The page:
This web site is translated and created by Yuuki Kitada, Mika Kishimoto, Kanako & Taku Tajiri, Kenichiro Mito, Masumi Saito, Yuki Hayasaki, Kay Williams, Marilyn Yuki, Shinobu Kadokura and TS.


The charity exibit is over.
Every day many people came and it was a great success.
Thank you very much!

11/15/2010

November 15, 2010 09:53 The reason why I disclosed my cancer

Being hospitalized I get to know many people who have cancer
Well, mostly people who are a lot older than I am, but some look like they are in their 40s.

All of them told me that they had disclosed their cancer only to their families and not to their neighbors and friends.  The lady who came by when I was having breakfast told her caller, probably her husband, “If you’re asked about me, tell them that I’m just lying down, feeling unwell.”

Everyone said that they didn’t tell because they didn’t want their acquaintances to be bothered by their illness.

In my case though, I thought that if I didn’t tell anybody, I would be caring too much for the people around me and not being able to concentrate on my treatments; so I disclosed it on the day I was told about my cancer. Of course, only to my close friends on Mixi (Japanese version of Facebook).

I had an event which I was the host and which many people had been involved, and nobody could replace me...canceling the event would cause problems for a lot of many people, so I had to tell them the reason.

There are people who tell me that disclosing my cancer meant that I was strong, but I don’t think so.  I couldn’t stop crying every time I told someone about my cancer…  my body and mind was all in tatters.  From the outside, it might seem that I had a lot of courage to speak about my cancer, but after being informed of my cancer, I was so weak that I needed to tell someone.  I couldn’t care that much about people around me…
And when I think about it now, I think the event was so shocking that I had to confess my illness because I really wanted someone to help me and support me.  “Help somebody!”  So many friends and family have supported me since then.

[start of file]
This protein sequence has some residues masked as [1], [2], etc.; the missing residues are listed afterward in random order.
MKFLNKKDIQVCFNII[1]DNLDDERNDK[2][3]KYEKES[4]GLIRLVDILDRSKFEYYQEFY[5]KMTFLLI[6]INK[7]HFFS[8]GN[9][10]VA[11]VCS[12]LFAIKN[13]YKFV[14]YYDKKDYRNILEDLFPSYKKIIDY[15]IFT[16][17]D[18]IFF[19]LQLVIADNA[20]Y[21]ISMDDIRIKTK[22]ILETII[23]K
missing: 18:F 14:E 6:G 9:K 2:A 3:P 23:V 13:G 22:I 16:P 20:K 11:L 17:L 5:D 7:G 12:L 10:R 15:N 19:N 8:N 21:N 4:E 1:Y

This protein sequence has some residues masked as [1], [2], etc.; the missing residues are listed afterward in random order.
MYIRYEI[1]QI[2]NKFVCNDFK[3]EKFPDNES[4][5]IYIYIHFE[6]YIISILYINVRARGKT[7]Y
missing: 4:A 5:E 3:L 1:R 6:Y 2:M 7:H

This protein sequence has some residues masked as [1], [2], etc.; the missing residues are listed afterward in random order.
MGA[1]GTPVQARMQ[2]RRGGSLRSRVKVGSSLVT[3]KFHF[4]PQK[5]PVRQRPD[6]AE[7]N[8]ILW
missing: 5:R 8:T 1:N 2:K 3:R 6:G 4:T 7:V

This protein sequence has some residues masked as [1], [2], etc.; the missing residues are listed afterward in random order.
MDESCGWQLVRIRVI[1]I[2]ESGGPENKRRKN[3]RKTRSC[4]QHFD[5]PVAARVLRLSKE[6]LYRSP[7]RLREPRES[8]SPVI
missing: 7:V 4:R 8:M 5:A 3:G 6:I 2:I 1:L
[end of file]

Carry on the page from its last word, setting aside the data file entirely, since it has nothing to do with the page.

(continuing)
By disclosing my cancer, many people have visited me to Okayama and Fukuyama both far away places and I received many entertaining gifts.  So I have not felt lonely.  Many people have told me about cancer treatments and bouts with cancer.

And because of my cancer, 106 artists have gathered to organize this charity exhibition.

It’s been realized because I had disclosed my cancer, and many people had followed my wishes and supported me.
If I had only disclosed my cancer only to some people and it had become a rumor, everyone would have been overly sensitive to me and the charity event wouldn’t be held.

The charity started when one of my friends visited me in July and said “I want to do Potterin (Maro’s pottery work shop) in place Maro-chan”.  I was so happy that I cried at that moment.
After that this followed: “Everyone wants to do something for Maro-chan but every one is feeling the dilemma that they can’t do anything. It takes time to do pottery…so artists could sell their art, mommy friends who aren’t artists can buy the art and the proceeds can go to the medical bills.”

I gladly accepted the offer. Though I didn’t think it would become so big then.

To disclose the cancer or not is a personal choice, but I’m glad I disclosed it at an early stage.

Now I can smile and say “I have cancer but I’m feelin’ gooood!”

The charity will start on the 18th this week.  The exhibition is a collection of my dear friends at a place where I hold dear.  I’m proud of everyone.  I can’t go, but I imagine lots of people attending and being excited and being inspired by the art.  It should be an exhibition that will exceed just a charity event.  Please go and see.

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